Security – SAFER INTERNET DAY & Microsoft – Offering FREE downloads


I have always indicated that us technical people have to try to keep those less skilled safe while on the internet.  This would be great documents to pass onto your teachers, kids parents and if you have children you should review this as well. 

Free downloads for Safer Internet Day

This year Microsoft supports Safer Internet Day by offering free events, research, and downloads to help parents, educators, and caregivers better understand kids and the video games that they play. To see Microsoft’s latest online gaming research, visit Safer Internet Day 2011.

Free downloads: Learn more about online gaming

  • “Play It Safe When Gaming Online” consumer brochure – XPS | PDF
  • “Microsoft Tools Help Keep Families Safer Online” consumer brochure – XPS | PDF
  • Get Game Smart Family PACT (a printable agreement to make it easier for parents and kids agree on media choices) – PDF
  • Safer Family Gaming & Entertainment with Xbox 360: A Simple 10-Step Guide for Parents – XPS|PDF
  • Xbox 360/Kinect Safer Family Gaming Guide – XPS | PDF 

Safer Online Gaming: Perceptions and Behaviors of Gamers and Parents of Gamers (December 2010, U.S.)

Overall, parents surveyed rank the risks of online gaming for their kids low compared to other online activities. And while they report that the steps they’ve taken to help protect their children are effective, most are not using available family safety settings.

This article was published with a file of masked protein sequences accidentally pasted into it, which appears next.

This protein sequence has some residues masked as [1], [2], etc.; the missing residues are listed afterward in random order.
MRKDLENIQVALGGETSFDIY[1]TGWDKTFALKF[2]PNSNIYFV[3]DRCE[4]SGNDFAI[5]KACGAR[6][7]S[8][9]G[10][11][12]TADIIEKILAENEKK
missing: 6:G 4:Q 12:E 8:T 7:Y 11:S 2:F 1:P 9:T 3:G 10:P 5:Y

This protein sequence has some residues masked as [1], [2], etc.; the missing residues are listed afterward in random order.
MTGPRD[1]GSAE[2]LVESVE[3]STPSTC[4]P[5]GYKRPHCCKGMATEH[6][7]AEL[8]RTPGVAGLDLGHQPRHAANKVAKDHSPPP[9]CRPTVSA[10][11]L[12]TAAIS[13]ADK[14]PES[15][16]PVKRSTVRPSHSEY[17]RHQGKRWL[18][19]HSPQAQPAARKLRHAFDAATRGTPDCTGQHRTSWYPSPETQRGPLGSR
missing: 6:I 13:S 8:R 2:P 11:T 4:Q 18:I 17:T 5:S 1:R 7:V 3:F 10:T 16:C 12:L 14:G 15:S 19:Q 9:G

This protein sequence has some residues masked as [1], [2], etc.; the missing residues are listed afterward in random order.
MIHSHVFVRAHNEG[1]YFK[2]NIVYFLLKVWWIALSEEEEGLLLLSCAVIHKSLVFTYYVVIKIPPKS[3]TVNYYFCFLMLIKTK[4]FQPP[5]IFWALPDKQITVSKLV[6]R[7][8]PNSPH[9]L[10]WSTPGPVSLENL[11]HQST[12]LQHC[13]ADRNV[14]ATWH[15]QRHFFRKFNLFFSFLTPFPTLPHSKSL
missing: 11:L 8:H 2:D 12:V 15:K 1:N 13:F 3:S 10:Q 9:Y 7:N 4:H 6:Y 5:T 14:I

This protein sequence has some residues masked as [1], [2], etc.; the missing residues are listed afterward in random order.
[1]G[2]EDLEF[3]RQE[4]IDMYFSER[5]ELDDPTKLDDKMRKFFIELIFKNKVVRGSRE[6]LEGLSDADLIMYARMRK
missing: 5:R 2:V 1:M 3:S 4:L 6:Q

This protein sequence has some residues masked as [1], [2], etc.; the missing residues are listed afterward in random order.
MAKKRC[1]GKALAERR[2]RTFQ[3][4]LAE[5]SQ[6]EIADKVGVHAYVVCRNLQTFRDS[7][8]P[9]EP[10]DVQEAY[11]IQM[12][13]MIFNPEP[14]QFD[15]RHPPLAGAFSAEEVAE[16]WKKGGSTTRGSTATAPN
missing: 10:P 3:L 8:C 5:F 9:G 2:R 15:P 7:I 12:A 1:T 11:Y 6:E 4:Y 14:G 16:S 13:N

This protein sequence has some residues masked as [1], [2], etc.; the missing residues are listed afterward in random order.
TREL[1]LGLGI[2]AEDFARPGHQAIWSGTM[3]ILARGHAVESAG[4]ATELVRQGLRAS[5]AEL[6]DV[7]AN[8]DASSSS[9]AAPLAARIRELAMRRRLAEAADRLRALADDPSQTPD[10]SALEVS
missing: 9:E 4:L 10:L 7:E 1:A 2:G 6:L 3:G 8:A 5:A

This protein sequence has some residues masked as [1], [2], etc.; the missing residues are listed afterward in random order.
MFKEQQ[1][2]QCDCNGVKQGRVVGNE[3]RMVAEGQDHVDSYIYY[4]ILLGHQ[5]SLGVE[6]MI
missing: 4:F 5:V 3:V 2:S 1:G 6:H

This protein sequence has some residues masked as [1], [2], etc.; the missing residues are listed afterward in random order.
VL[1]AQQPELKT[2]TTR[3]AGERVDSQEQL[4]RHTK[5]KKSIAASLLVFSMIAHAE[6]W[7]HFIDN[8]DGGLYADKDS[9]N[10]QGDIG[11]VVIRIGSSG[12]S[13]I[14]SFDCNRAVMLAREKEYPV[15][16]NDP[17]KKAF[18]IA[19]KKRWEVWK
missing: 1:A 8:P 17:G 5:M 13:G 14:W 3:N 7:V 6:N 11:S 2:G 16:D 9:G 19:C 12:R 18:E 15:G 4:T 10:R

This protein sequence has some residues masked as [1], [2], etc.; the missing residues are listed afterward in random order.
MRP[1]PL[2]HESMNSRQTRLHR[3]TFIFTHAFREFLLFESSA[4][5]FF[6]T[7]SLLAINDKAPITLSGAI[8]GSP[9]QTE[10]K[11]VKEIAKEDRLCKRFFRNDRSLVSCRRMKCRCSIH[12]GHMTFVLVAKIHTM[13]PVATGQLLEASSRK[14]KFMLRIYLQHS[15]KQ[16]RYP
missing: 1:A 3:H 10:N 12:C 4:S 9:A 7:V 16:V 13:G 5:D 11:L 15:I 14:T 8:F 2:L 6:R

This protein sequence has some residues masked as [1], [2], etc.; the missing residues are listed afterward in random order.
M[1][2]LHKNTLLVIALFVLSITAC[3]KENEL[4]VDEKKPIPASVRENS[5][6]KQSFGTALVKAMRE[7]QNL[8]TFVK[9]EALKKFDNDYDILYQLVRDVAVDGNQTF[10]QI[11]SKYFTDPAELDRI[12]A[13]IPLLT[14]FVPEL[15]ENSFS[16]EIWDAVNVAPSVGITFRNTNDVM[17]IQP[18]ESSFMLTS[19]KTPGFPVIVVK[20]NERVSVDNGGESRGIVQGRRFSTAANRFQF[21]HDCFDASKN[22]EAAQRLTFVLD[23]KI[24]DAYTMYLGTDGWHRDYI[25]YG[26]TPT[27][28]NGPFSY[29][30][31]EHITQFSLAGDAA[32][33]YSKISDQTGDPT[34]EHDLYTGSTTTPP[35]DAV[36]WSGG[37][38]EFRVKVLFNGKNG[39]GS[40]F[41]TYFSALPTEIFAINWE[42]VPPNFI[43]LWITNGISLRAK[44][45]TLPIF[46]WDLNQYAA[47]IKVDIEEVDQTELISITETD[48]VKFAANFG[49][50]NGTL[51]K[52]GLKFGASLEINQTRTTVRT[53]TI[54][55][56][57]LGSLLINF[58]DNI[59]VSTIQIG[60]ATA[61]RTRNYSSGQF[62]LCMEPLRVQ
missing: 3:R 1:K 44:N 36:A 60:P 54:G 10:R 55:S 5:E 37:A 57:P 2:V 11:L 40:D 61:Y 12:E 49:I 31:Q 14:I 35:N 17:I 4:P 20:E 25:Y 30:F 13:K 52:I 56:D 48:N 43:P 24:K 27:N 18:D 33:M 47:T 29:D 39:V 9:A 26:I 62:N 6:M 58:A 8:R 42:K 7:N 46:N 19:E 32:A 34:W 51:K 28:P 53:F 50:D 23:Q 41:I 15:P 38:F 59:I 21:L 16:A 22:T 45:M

• Thirteen percent of parents ranked online gaming as their top concern compared to online chatting (43%) and browsing social networks (20%).
  • Forty percent report using available family safety settings. Of those who don’t use family safety settings, 54% reported not using them because they trust their child and 53% said they don’t use them due to lack of awareness or lack of understanding how to find/use them.

Even though parents ranked the concerns of online gaming low, many gamers themselves reported experiencing abuse online—and for younger gamers, the abuse has impacted their online gaming behavior.

  • One in five gamers reported experiencing abuse while gaming online.
  • The results showed that gamers aged 18-24 (24%) are twice as likely as gamers under 18 (12%) to experience abuse.
  • Most gamers, 71%, claim they know what to do when they encounter abuse online, but many (44%) do not report it.
  • Two-thirds of gamers under 18 have either stopped playing online games or play them less due to a previous bad experience

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